Landlords will face prosecution for not meeting standards, Minister says

Local authorities will be funded to inspect 25 per cent of rental properties a year

Minister for Housing Eoghan Murphy said the vast majority of small independent landlords were good landlords. Photograph: Cyril Byrne.

Minister for Housing Eoghan Murphy said the vast majority of small independent landlords were good landlords. Photograph: Cyril Byrne.

 

Jack Power

Landlords will have to self-certify that their rental properties meet appropriate standards and face legal action if they provide “untrue” assurances, Minister for Housing Eoghan Murphy has told the Dáil.

Mr Murphy was speaking in response to a Sinn Féin Private Members’ motion tabled by Eoin Ó’Broin TD on Tuesday night calling for an NCT-type certification system for rental properties to be brought in, which the Government did not oppose.

Mr Murphy said at the moment there was “little disincentive for unscrupulous landlords” who housed tenants in poor quality and overcrowded accommodation and simply discontinued the use of the rental property if they were discovered.

Currently a landlord can only be fined for breaches in accommodation standards if they fail to adhere to an improvement and prohibition notice from their local authority.

Mr Murphy said the Residential Tenancies Board (RTB) would be reformed, with a new self-certification system for rental standards introduced for landlords.

Landlords will be required to register their tenancies on an annual basis, and will be required “to certify that the property in question is compliant with regulations, in relation to standards for rental accommodation, overcrowding, and fire safety” Mr Murphy said.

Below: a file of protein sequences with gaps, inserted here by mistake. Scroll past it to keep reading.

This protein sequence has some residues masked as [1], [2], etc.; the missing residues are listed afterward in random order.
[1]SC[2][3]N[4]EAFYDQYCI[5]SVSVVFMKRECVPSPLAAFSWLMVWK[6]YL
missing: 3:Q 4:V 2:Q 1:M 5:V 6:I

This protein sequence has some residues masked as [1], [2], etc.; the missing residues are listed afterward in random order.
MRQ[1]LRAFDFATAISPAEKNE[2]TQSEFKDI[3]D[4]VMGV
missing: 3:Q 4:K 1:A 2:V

“Failure to provide this certification, failure to register the tenancy, or very importantly the provision of an untrue certification will all constitute offences prosecutable by the RTB,” he said.

Mr Murphy said funding would be provided to resource local authorities to inspect 25 per cent of rental properties a year. Currently the level of inspections is lower and generally reactive to complaints.

“The vast majority of our small independent landlords are good landlords…but in every walk of life there are those that will break the law, and give a bad name to a good enterprise” Mr Murphy said.

The Sinn Féin motion was tabled following an RTÉ documentary ‘Nightmare to Let’ that exposed several examples of substandard and overcrowded rental accommodation.

Speaking in the Dáil on Tuesday night, Sinn Fein housing spokesman Eoin Ó’Broin said the programme “highlighted levels of overcrowding that many people assumed had vanished with the demolition of the tenements in the 1940s and 50s”.